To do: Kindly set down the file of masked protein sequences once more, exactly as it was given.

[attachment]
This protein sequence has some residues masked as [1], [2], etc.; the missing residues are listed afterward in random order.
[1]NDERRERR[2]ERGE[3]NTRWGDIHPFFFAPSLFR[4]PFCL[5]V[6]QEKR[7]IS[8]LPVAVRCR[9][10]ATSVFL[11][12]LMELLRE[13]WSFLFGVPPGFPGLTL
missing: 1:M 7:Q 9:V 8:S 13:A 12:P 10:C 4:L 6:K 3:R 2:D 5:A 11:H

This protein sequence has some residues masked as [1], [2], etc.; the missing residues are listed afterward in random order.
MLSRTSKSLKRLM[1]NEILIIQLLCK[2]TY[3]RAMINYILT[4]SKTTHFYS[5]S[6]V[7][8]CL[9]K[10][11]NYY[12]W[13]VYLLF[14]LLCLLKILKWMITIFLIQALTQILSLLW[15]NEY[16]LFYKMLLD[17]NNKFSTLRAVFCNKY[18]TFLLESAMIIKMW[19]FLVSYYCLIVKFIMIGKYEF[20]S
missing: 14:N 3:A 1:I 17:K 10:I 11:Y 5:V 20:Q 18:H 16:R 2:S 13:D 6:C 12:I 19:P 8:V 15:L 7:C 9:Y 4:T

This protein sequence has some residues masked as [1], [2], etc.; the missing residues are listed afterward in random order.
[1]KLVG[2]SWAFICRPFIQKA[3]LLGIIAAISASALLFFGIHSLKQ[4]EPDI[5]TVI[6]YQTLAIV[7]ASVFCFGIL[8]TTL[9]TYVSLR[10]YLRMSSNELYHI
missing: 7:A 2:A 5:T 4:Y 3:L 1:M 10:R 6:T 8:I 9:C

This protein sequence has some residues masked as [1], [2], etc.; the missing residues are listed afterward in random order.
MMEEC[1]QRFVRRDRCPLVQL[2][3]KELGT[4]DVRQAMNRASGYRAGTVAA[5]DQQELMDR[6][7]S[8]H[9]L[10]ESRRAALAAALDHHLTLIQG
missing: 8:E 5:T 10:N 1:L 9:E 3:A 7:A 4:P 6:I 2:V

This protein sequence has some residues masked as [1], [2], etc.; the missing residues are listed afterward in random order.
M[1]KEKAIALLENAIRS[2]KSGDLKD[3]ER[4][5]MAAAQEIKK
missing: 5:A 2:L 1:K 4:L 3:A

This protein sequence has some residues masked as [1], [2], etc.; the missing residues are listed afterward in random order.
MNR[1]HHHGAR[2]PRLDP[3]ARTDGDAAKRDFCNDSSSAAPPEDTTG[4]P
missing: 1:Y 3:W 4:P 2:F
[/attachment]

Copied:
This protein sequence has some residues masked as [1], [2], etc.; the missing residues are listed afterward in random order.
[1]NDERRERR[2]ERGE[3]NTRWGDIHPFFFAPSLFR[4]PFCL[5]V[6]QEKR[7]IS[8]LPVAVRCR[9][10]ATSVFL[11][12]LMELLRE[13]WSFLFGVPPGFPGLTL
missing: 1:M 7:Q 9:V 8:S 13:A 12:P 10:C 4:L 6:K 3:R 2:D 5:A 11:H

This protein sequence has some residues masked as [1], [2], etc.; the missing residues are listed afterward in random order.
MLSRTSKSLKRLM[1]NEILIIQLLCK[2]TY[3]RAMINYILT[4]SKTTHFYS[5]S[6]V[7][8]CL[9]K[10][11]NYY[12]W[13]VYLLF[14]LLCLLKILKWMITIFLIQALTQILSLLW[15]NEY[16]LFYKMLLD[17]NNKFSTLRAVFCNKY[18]TFLLESAMIIKMW[19]FLVSYYCLIVKFIMIGKYEF[20]S
missing: 14:N 3:A 1:I 17:K 10:I 11:Y 5:V 20:Q 18:H 16:R 2:S 13:D 6:C 12:I 19:P 8:V 15:L 7:C 9:Y 4:T

This protein sequence has some residues masked as [1], [2], etc.; the missing residues are listed afterward in random order.
[1]KLVG[2]SWAFICRPFIQKA[3]LLGIIAAISASALLFFGIHSLKQ[4]EPDI[5]TVI[6]YQTLAIV[7]ASVFCFGIL[8]TTL[9]TYVSLR[10]YLRMSSNELYHI
missing: 7:A 2:A 5:T 4:Y 3:L 1:M 10:R 6:T 8:I 9:C

This protein sequence has some residues masked as [1], [2], etc.; the missing residues are listed afterward in random order.
MMEEC[1]QRFVRRDRCPLVQL[2][3]KELGT[4]DVRQAMNRASGYRAGTVAA[5]DQQELMDR[6][7]S[8]H[9]L[10]ESRRAALAAALDHHLTLIQG
missing: 8:E 5:T 10:N 1:L 9:E 3:A 7:A 4:P 6:I 2:V

This protein sequence has some residues masked as [1], [2], etc.; the missing residues are listed afterward in random order.
M[1]KEKAIALLENAIRS[2]KSGDLKD[3]ER[4][5]MAAAQEIKK
missing: 5:A 2:L 1:K 4:L 3:A

This protein sequence has some residues masked as [1], [2], etc.; the missing residues are listed afterward in random order.
MNR[1]HHHGAR[2]PRLDP[3]ARTDGDAAKRDFCNDSSSAAPPEDTTG[4]P
missing: 1:Y 3:W 4:P 2:F